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Old 03-05-2011, 01:35 AM   #1
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Default Twin Engine Low Voltage Cut Off?

Installing e power into a Top Flight DC3. I know I need 2 ESC's but I'm wondering about the low voltage cutoff for each engine. It seems possible that the two ESC's might cut the power off at different times resulting in asymetric thrust (which I don't want).

How do I handle this situation with two engines and assure that the low power cutoff works at the exact same time for both engines??

I'm using EFlight 40 Amp Pro ESC's.
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Old 03-05-2011, 01:39 AM   #2
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To my knowledge the ESC makers don't provide a mechanism to accomplish this. This would be a nice feature but probably not used very often and so not worth investing in the engineering and manufacturing modifications.

Best bet is don't fly all the way to LVC. Know how long your power will last and land first.
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Old 03-05-2011, 01:42 AM   #3
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Originally Posted by bsrchas View Post
Installing e power into a Top Flight DC3. I know I need 2 ESC's but I'm wondering about the low voltage cutoff for each engine. It seems possible that the two ESC's might cut the power off at different times resulting in asymetric thrust (which I don't want).

How do I handle this situation with two engines and assure that the low power cutoff works at the exact same time for both engines??

I'm using EFlight 40 Amp Pro ESC's.
That's a problem.

IMHO, best way to handle this is to never fly more than about 60-70% of the battery capacity during any particular flight. First, this should reduce chances of "Single Motor" operation, second, its easier on your Lipo batteries.


Don't know, maybe someone has designed something that will monitor the battery voltage, and when the battery goes below safe values, cut power to both motors.

I could design something like this using a little microcontroller, but am to busy right now, working on another big microcontroller project.
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Old 03-05-2011, 02:03 AM   #4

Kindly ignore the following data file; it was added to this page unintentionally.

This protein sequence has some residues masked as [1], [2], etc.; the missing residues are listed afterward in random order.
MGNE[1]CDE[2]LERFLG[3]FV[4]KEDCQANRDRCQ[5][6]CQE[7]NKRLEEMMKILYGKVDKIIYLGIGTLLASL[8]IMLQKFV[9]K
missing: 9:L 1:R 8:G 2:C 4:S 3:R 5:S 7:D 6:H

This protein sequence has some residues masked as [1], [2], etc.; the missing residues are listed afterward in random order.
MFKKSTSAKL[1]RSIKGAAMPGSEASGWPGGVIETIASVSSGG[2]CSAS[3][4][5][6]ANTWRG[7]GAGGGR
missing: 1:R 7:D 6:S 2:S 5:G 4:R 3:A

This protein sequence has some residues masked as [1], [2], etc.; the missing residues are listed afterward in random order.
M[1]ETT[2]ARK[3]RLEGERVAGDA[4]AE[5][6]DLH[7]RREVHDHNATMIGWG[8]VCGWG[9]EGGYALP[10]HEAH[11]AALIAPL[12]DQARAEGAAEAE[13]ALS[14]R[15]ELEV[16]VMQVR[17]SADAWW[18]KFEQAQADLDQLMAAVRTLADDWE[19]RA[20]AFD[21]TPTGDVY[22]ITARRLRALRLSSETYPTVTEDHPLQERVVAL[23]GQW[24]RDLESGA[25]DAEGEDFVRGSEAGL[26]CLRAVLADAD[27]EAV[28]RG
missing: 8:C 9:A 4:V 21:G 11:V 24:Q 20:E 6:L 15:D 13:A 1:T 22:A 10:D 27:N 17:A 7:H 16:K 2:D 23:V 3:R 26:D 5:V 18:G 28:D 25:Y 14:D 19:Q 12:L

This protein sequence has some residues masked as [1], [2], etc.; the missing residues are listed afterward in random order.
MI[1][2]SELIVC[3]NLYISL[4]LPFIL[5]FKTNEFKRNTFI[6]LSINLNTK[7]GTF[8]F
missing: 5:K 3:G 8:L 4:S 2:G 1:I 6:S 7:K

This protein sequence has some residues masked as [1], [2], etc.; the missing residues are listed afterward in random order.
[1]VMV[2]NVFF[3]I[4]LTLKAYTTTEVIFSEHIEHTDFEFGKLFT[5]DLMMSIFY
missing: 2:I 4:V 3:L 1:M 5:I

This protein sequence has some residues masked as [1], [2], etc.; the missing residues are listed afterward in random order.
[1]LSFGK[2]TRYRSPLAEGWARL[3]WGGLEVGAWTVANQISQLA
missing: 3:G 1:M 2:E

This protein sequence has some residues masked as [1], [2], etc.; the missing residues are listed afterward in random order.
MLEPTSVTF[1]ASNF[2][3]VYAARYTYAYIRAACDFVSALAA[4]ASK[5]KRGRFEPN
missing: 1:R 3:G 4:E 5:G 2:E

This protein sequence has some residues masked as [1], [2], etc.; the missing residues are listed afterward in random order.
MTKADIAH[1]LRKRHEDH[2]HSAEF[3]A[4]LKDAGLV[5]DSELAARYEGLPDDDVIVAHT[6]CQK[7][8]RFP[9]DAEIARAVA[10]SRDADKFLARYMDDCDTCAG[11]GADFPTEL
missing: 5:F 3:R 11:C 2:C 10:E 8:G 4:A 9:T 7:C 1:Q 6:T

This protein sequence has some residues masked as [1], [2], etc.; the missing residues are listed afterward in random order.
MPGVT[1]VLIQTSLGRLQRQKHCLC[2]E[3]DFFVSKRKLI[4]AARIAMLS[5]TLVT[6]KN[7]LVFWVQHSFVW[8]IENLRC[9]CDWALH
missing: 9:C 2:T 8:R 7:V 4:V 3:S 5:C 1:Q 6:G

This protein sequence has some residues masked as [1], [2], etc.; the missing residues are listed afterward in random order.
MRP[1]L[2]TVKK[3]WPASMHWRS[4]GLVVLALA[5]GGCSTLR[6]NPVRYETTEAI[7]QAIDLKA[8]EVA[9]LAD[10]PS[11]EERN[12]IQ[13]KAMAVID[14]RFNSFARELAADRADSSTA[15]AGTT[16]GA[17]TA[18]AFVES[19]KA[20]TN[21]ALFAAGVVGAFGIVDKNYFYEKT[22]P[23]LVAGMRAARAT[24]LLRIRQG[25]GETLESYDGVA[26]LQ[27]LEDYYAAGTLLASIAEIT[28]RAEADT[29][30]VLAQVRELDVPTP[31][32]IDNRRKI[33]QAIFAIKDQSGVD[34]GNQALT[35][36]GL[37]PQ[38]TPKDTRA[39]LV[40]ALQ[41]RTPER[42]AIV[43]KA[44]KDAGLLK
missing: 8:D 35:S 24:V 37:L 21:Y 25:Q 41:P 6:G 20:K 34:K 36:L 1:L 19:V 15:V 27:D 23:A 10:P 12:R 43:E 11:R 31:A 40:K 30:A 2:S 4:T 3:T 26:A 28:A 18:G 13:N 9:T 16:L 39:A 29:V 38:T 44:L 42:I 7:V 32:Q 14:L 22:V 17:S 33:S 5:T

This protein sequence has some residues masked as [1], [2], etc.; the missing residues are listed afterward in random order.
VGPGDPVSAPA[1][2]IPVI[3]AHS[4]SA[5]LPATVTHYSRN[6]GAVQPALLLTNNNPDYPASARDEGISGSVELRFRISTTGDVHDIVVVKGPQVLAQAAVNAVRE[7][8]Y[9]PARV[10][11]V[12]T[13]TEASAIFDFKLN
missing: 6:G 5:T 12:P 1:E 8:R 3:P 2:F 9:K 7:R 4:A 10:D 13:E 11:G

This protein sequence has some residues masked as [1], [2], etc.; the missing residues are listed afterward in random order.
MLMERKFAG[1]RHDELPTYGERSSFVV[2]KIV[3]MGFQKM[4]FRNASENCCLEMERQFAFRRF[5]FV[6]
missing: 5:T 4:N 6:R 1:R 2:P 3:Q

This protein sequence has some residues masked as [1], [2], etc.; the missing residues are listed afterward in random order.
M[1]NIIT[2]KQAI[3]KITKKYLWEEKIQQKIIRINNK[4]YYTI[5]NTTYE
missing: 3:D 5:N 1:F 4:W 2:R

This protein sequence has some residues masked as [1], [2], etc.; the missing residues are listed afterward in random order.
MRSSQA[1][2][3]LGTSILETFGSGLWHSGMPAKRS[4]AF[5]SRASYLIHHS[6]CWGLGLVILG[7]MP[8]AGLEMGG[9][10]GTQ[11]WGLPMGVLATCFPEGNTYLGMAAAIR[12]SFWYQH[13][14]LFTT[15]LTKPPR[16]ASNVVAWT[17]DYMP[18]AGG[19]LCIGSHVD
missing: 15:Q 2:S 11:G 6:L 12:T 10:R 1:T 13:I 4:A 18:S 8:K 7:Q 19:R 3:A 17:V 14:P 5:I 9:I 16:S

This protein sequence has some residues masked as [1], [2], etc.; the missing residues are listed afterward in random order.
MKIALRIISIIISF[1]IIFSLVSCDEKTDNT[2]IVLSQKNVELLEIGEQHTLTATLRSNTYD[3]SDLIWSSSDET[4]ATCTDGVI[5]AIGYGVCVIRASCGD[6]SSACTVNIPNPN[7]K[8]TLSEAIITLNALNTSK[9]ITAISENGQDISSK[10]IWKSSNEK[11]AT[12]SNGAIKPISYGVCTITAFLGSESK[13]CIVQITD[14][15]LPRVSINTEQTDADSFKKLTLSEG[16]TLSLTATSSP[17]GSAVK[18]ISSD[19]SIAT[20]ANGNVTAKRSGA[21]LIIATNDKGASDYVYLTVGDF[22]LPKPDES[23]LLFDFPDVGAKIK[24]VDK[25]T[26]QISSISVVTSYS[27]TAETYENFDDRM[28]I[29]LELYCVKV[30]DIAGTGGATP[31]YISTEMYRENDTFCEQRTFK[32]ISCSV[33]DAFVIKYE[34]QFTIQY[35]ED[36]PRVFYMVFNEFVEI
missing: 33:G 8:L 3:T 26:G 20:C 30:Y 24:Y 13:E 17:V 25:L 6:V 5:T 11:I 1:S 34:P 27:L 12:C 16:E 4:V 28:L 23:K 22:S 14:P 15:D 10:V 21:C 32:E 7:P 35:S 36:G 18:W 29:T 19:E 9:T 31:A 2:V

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Are you using 2 batteries for this? If so you might want to run them in parallel it is more wiring to run, but it will give you piece of mind not having to think about a ESC hitting LVC leaving you with one motor spinning.
GlacierGirl suggested that I do it on a P-38 I am working on. Two batteries with one battery on each side then I ran wire to both batteries to the 2 ESC If I ever hit LVC at least both motor will shut down and not one.
As it was mentioned by the others don't fly that long do the first flight for 5 minutes and check the voltage to gauge how long you can fly your next flight.
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Old 03-05-2011, 02:17 AM   #5
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I have flown many many electric twins. I have never had an issue with one motor quitting before the other. I have also had good luck with them spooling up at the same time. This is also important (maybe even more important).

Here are my rules for twins:
  • Use one battery for both motors. You can use two packs in parallel if needed.
  • Disable BOTH of the ESC's BEC's and use a stand-alone BEC or separate battery pack
  • Never fly to LVC (that is good advice for any plane)
  • Use good quality ESCs of the same brand and rating
  • Use good quality motors of the same brand and Kv
I have flown to LVC before in a twin and have never had an issue with asymmetric thrust. Both motors quit very close to the same time. This is likely due to good, quality ESC's.

Mike
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Old 03-05-2011, 02:17 AM   #6
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Originally Posted by gramps2161 View Post
Are you using 2 batteries for this? If so you might want to run them in parallel it is more wiring to run, but it will give you piece of mind not having to think about a ESC hitting LVC leaving you with one motor spinning.
GlacierGirl suggested that I do it on a P-38 I am working on. Two batteries with one battery on each side then I ran wire to both batteries to the 2 ESC If I ever hit LVC at least both motor will shut down and not one.
As it was mentioned by the others don't fly that long do the first flight for 5 minutes and check the voltage to gauge how long you can fly your next flight.
Response from rcers, #5: That's good to know. Someday, I might be tempted to actually build another twin.

Don't know if the two ESC shut down LVC voltages would be exactly the same on two different ESC's. Might be a good idea to deliberately run the two ESC's to LVC on the ground to verify that they will simultaneously shut down.

If you can do it, parallel connection of the batteries would be a good idea.
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Old 03-05-2011, 07:13 AM   #7
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Originally Posted by gramps2161 View Post